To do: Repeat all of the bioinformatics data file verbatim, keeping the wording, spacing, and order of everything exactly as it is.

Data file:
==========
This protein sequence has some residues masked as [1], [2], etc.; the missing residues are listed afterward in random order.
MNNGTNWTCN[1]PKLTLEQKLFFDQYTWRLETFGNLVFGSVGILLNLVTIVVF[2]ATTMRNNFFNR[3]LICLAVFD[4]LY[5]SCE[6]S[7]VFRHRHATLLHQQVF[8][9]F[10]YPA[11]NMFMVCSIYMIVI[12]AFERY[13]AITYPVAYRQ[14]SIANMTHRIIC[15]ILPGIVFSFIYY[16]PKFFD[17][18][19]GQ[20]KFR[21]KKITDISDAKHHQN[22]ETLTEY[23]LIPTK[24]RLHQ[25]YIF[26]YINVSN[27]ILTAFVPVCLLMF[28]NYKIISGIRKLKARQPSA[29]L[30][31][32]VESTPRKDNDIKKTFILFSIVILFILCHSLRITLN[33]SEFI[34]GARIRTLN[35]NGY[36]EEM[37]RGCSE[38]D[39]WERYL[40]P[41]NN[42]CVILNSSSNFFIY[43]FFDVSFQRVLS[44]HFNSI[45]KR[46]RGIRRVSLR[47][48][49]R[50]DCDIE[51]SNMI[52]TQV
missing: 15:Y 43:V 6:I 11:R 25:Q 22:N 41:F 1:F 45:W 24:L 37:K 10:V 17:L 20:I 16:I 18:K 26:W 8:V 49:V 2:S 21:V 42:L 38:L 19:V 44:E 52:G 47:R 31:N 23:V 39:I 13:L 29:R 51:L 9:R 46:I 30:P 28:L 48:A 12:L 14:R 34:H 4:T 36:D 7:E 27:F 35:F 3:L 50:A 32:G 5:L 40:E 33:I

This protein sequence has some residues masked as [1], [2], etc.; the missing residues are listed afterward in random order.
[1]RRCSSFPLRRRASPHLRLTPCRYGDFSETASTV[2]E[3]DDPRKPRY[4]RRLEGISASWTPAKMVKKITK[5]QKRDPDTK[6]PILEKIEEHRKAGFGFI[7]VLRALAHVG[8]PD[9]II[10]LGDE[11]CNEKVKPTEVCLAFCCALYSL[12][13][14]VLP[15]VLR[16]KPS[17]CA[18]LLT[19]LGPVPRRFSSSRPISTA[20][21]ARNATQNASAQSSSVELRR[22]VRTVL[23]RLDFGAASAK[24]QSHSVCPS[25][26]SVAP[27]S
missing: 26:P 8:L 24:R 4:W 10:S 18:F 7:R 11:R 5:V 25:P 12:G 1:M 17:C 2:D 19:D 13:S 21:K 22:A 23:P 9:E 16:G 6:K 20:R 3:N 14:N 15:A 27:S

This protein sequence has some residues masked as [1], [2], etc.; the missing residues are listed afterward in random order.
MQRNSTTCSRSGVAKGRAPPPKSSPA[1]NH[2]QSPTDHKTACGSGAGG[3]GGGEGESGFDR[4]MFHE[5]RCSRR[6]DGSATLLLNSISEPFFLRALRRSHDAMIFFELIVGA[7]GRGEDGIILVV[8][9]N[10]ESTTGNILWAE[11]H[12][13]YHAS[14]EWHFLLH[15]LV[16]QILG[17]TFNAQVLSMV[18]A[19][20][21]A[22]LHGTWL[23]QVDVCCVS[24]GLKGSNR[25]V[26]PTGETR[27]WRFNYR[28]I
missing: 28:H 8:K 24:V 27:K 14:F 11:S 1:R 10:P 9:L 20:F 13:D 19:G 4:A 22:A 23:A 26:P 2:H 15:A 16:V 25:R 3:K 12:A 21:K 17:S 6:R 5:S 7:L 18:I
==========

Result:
This protein sequence has some residues masked as [1], [2], etc.; the missing residues are listed afterward in random order.
MNNGTNWTCN[1]PKLTLEQKLFFDQYTWRLETFGNLVFGSVGILLNLVTIVVF[2]ATTMRNNFFNR[3]LICLAVFD[4]LY[5]SCE[6]S[7]VFRHRHATLLHQQVF[8][9]F[10]YPA[11]NMFMVCSIYMIVI[12]AFERY[13]AITYPVAYRQ[14]SIANMTHRIIC[15]ILPGIVFSFIYY[16]PKFFD[17][18][19]GQ[20]KFR[21]KKITDISDAKHHQN[22]ETLTEY[23]LIPTK[24]RLHQ[25]YIF[26]YINVSN[27]ILTAFVPVCLLMF[28]NYKIISGIRKLKARQPSA[29]L[30][31][32]VESTPRKDNDIKKTFILFSIVILFILCHSLRITLN[33]SEFI[34]GARIRTLN[35]NGY[36]EEM[37]RGCSE[38]D[39]WERYL[40]P[41]NN[42]CVILNSSSNFFIY[43]FFDVSFQRVLS[44]HFNSI[45]KR[46]RGIRRVSLR[47][48][49]R[50]DCDIE[51]SNMI[52]TQV
missing: 15:Y 43:V 6:I 11:R 25:Q 22:N 41:F 1:F 45:W 24:L 37:K 10:V 17:L 20:I 16:I 18:K 26:W 8:V 49:V 2:S 21:V 42:L 38:L 19:V 44:E 52:G 47:R 31:N 23:V 39:I 13:L 29:R 51:L 9:R 46:I 30:P 28:L 48:A 12:L 14:R 34:H 4:T 36:D 7:E 27:F 35:F 3:L 50:A 32:G 5:L 40:E 33:I

This protein sequence has some residues masked as [1], [2], etc.; the missing residues are listed afterward in random order.
[1]RRCSSFPLRRRASPHLRLTPCRYGDFSETASTV[2]E[3]DDPRKPRY[4]RRLEGISASWTPAKMVKKITK[5]QKRDPDTK[6]PILEKIEEHRKAGFGFI[7]VLRALAHVG[8]PD[9]II[10]LGDE[11]CNEKVKPTEVCLAFCCALYSL[12][13][14]VLP[15]VLR[16]KPS[17]CA[18]LLT[19]LGPVPRRFSSSRPISTA[20][21]ARNATQNASAQSSSVELRR[22]VRTVL[23]RLDFGAASAK[24]QSHSVCPS[25][26]SVAP[27]S
missing: 26:P 8:L 24:R 4:W 10:S 18:F 7:R 11:R 5:V 25:P 12:G 1:M 17:C 2:D 19:D 13:S 21:K 22:A 23:P 9:E 16:G 6:K 20:R 3:N 14:N 15:A 27:S

This protein sequence has some residues masked as [1], [2], etc.; the missing residues are listed afterward in random order.
MQRNSTTCSRSGVAKGRAPPPKSSPA[1]NH[2]QSPTDHKTACGSGAGG[3]GGGEGESGFDR[4]MFHE[5]RCSRR[6]DGSATLLLNSISEPFFLRALRRSHDAMIFFELIVGA[7]GRGEDGIILVV[8][9]N[10]ESTTGNILWAE[11]H[12][13]YHAS[14]EWHFLLH[15]LV[16]QILG[17]TFNAQVLSMV[18]A[19][20][21]A[22]LHGTWL[23]QVDVCCVS[24]GLKGSNR[25]V[26]PTGETR[27]WRFNYR[28]I
missing: 28:H 8:K 24:V 27:K 14:F 11:S 1:R 10:P 9:L 20:F 13:D 19:G 4:A 22:A 23:A 26:P 2:H 15:A 16:V 25:R 3:K 12:A 21:K 17:S 6:R 5:S 7:L 18:I